Recombinant apolipoprotein A-I Milano rapidly reverses aortic valve stenosis and decreases leaflet inflammation in an experimental rabbit model

Walter S. Speidl, Giovanni Cimmino, Borja Ibanez, Sammy Elmariah, Randolph Hutter, Mario J. Garcia, Valentin Fuster, Martin E. Goldman, Juan J. Badimon

Research output: Contribution to journalArticle

47 Citations (Scopus)

Abstract

Aims Aortic stenosis (AS) is associated with significant morbidity and mortality. Recombinant apolipoprotein A-I Milano (rApoA-IM) induces atherosclerotic plaque regression. The Aims of this study were to determine the effects of rApoA-IM on experimental aortic valve degeneration and its mechanisms of action. Methods and results New Zealand White rabbits (n = 20) were fed an atherogenic diet for 9 months and then randomized to either placebo or rApoA-IM. Echocardiography was used to assess the effect of the treatments on AS. Porcine aortic valve myofibroblasts (PAVMF) treated with oxidized low-density lipoprotein served to define the effects of rApoA-IM on the expression of monocyte chemoattractant protein-1 (MCP-1), nuclear factor (NF)-B, and alkaline phosphatase (AP). Recombinant apolipoprotein A-I Milano increased aortic valve area (AVA) by 32 (0.25 ± 0.05 to 0.34 ± 0.07 cm2, P < 0.01); whereas AVA remained unchanged in the placebo group (0.24 ± 0.05 to 0.26 ± 0.04 cm2, P = 0.58). Histopathological examination of aortic valves in the rApoA-IM animals showed significantly less leaflet thickening, inflammation, and calcification vs. the placebo group. In vitro, rApoA-IM significantly inhibited MCP-1, AP, and NF-B and decreased intracellular cholesterol content in PAVMF. Conclusion Recombinant apolipoprotein A-I Milano treatment reverses AS in this experimental rabbit model. The beneficial effects seem to be mediated by enhanced cholesterol removal and by reduced inflammation and calcification.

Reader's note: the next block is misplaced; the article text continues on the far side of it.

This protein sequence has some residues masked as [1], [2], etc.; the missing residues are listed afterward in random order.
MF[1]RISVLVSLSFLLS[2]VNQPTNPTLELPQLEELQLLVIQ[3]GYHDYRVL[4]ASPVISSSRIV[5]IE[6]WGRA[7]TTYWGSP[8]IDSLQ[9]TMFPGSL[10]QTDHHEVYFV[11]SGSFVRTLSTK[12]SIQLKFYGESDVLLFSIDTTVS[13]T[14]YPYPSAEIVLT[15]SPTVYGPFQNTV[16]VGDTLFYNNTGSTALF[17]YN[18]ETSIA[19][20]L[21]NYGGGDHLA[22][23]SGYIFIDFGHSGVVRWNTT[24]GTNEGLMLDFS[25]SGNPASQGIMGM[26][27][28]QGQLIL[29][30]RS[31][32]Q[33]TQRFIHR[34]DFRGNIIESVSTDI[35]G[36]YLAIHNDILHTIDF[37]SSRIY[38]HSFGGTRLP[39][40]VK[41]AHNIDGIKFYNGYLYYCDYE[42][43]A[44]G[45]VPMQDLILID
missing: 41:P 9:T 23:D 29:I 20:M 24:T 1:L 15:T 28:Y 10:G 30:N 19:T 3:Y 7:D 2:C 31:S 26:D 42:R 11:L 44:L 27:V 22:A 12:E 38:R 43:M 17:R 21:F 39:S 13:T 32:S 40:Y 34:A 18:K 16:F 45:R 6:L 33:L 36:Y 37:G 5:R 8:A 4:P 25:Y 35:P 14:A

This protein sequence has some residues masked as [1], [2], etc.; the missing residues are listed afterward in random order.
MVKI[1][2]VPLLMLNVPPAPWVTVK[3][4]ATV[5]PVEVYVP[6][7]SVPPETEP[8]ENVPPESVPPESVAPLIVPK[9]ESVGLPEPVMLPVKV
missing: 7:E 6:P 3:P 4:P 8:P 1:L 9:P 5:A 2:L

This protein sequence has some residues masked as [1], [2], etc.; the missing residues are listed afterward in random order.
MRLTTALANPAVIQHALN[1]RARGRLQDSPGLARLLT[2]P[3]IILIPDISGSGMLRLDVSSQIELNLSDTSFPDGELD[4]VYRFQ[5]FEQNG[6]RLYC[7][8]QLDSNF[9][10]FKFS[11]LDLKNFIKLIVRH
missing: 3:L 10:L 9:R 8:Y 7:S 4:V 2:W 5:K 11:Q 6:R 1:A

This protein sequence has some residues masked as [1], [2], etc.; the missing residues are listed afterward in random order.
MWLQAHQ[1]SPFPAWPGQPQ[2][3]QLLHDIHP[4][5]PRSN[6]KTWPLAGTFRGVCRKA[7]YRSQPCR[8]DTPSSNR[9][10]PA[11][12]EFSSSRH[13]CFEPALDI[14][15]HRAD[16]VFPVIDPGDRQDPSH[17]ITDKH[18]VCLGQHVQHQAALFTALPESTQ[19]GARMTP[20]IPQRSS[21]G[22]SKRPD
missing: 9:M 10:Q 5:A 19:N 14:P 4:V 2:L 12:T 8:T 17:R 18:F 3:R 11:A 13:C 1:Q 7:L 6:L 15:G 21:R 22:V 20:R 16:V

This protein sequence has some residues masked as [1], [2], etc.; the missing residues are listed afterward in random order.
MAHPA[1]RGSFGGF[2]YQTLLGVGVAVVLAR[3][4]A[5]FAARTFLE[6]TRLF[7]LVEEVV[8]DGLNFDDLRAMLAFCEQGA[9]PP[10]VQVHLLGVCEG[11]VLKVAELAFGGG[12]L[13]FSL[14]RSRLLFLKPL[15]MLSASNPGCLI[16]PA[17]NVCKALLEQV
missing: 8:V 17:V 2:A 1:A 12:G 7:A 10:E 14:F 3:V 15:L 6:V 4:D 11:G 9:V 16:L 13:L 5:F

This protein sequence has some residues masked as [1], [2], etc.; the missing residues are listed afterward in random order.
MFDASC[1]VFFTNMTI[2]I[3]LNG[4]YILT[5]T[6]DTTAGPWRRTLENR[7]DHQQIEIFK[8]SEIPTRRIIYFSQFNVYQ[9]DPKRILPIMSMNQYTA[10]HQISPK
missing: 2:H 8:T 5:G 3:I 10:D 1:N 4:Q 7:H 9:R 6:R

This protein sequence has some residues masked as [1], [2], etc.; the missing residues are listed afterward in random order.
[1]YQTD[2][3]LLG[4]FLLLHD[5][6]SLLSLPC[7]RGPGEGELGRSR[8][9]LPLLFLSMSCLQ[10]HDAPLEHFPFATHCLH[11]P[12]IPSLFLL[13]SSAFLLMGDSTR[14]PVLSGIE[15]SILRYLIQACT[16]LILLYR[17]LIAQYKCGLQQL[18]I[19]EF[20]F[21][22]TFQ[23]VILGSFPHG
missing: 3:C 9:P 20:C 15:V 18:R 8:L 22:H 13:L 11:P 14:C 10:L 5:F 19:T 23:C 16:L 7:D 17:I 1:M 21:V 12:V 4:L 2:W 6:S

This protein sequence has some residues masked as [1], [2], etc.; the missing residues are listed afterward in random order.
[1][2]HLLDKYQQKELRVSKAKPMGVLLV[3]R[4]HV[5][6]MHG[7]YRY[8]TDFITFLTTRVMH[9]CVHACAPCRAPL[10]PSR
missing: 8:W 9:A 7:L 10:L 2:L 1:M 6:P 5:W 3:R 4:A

Original languageEnglish (US)
Pages (from-to)2049-2057
Number of pages9
JournalEuropean Heart Journal
Volume31
Issue number16
DOIs
StatePublished - Aug 2010
Externally publishedYes

Fingerprint

Aortic Valve Stenosis
Theoretical Models
Aortic Valve
Rabbits
Inflammation
Myofibroblasts
Chemokine CCL2
Placebos
Alkaline Phosphatase
Swine
Cholesterol
Atherogenic Diet
apolipoprotein A-I Milano
Atherosclerotic Plaques
Echocardiography
Morbidity
Mortality
Therapeutics

Keywords

  • Aortic valve stenosis
  • Apolipoprotein A-I Milano
  • Calcification
  • Inflammation
  • Myofibroblast

ASJC Scopus subject areas

  • Cardiology and Cardiovascular Medicine

Cite this

Recombinant apolipoprotein A-I Milano rapidly reverses aortic valve stenosis and decreases leaflet inflammation in an experimental rabbit model. / Speidl, Walter S.; Cimmino, Giovanni; Ibanez, Borja; Elmariah, Sammy; Hutter, Randolph; Garcia, Mario J.; Fuster, Valentin; Goldman, Martin E.; Badimon, Juan J.